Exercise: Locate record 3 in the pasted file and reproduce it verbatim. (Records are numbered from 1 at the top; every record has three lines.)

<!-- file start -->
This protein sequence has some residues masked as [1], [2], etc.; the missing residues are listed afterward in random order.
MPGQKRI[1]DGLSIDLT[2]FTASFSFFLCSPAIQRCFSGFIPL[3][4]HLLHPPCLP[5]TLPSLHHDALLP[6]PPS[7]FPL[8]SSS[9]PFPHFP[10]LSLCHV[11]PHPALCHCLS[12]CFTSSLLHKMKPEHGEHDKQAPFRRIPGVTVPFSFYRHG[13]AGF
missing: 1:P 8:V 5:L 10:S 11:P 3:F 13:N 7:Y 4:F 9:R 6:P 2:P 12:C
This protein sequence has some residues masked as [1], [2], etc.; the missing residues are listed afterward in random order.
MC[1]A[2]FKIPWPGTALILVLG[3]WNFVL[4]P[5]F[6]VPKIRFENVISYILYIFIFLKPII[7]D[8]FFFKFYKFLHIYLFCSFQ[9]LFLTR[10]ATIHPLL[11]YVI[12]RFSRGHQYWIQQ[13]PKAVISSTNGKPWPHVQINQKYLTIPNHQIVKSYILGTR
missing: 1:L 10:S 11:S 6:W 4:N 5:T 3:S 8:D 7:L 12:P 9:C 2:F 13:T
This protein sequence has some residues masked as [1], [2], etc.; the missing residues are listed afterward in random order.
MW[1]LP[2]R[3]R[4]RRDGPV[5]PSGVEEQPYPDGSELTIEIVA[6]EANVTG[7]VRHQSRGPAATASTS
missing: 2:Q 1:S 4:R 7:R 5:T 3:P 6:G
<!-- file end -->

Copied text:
This protein sequence has some residues masked as [1], [2], etc.; the missing residues are listed afterward in random order.
MW[1]LP[2]R[3]R[4]RRDGPV[5]PSGVEEQPYPDGSELTIEIVA[6]EANVTG[7]VRHQSRGPAATASTS
missing: 2:Q 1:S 4:R 7:R 5:T 3:P 6:G